Question

Homeless children and youth report that school is a home to them – a place where they see the same faces, sit in the same seat, and can put their hearts and minds into pursuits that ease their daily troubles. In school, students gain the skills and support needed to avoid poverty and homelessness as adults.

Publications

For additional information, including resources from other organizations, visit the topic pages below:

Early Childhood | Higher Education | Housing Special Education | The McKinney-Vento Act | Title I, Part A | Unaccompanied Homeless Youth

NCHE Publications

National Center for Homeless Education (NCHE)
NCHE is the U.S. Department of Education's information and technical assistance center for the federal Education for Homeless Children and Youth (EHCY) program. NCHE provides a variety of free products and resources to the national homeless education and service provider communities. These resources include a comprehensive website, a toll-free homeless education helplinea homeless education listserv, educational rights posters, parent booklets, a Local Homeless Education Liaison Toolkit, a state homeless education contact directory, and more.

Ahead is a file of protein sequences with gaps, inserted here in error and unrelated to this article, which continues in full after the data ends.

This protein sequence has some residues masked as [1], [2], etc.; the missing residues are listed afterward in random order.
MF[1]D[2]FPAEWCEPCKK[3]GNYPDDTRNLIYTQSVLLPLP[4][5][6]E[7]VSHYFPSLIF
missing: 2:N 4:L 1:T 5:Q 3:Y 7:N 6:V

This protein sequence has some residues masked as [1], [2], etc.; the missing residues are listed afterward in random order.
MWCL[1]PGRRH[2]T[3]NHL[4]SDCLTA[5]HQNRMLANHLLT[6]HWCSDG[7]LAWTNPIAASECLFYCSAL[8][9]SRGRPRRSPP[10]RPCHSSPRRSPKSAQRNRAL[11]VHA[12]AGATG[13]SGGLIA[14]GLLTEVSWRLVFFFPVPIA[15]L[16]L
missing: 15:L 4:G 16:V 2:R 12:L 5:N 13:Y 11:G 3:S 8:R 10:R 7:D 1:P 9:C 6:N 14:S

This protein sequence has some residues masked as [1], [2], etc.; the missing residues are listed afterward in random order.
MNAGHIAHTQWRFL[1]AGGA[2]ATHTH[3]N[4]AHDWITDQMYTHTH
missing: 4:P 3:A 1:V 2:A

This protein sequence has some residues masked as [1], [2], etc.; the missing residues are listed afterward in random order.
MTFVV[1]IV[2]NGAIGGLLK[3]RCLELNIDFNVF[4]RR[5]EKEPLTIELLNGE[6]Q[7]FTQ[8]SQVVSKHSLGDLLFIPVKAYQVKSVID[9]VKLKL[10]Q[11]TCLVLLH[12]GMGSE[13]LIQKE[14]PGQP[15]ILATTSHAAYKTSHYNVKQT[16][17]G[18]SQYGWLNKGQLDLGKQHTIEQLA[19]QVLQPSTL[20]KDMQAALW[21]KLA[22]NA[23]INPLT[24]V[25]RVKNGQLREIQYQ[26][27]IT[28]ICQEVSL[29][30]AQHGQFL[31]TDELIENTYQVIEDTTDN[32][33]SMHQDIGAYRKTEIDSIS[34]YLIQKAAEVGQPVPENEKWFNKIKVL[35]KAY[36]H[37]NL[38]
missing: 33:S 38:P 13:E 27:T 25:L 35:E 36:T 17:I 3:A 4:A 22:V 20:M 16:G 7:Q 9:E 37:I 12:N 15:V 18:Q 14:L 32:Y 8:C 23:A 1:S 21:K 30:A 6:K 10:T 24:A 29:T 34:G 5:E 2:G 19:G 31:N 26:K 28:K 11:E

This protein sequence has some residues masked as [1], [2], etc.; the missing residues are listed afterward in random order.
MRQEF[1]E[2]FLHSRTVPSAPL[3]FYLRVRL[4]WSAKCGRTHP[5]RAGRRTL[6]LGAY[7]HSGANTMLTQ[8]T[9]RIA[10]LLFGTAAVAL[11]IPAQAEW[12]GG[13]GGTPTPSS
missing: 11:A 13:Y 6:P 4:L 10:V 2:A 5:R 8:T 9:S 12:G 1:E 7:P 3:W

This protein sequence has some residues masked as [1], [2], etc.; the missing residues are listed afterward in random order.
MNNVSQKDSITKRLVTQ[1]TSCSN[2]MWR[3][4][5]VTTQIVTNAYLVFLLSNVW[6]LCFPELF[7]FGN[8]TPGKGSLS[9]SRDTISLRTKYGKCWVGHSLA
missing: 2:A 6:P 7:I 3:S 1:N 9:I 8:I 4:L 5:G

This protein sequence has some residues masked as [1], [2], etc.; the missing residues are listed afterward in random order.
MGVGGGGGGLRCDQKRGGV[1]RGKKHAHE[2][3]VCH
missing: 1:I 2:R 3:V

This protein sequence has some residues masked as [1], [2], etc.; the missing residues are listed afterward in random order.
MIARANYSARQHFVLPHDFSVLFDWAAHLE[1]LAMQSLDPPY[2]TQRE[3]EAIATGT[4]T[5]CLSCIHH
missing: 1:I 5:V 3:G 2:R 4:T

NAEHCY Publications

The Most Frequently Asked Questions on the Education Rights of Children and Youth in Homeless Situations - Updated September 2016
Refreshed and revised, this publication covers a wide spectrum of education issues concerning homeless children and youth, from child care and early education services to higher education policies. It includes questions and answers that clarify recent amendments made by the Every Student Succeeds Act of 2015 to the McKinney-Vento Homeless Assistance Act and Title I Part A of the Elementary and Secondary Education Act, the U.S. Department of Education’s Non-Regulatory Guidance, Head Start Performance Standards, and the U.S. Department of Education’s financial aid policies.  A detailed index has also been added.
Download The Most Frequently Asked Questions on the Education Rights of Children and Youth in Homeless Situations

A Critical Moment: Child and Youth Homelessness in Our Nation's Schools
The economic downturn has forced more families and youth to lose their footing, falling downward into the spiral of homelessness and jeopardizing children and youth’s educational success. At the same time, a one-time increase in federal funding for school-based efforts to identify and support homeless children and youth has enabled more school districts to provide more assistance. The ability of schools to continue to provide this assistance, however, hinges on current budget decisions. This brief summarizes recent federal data, as well as findings from a national survey of school districts and state departments of education.
Download A Critical Moment: Child and Youth Homelessness in Our Nation's Schools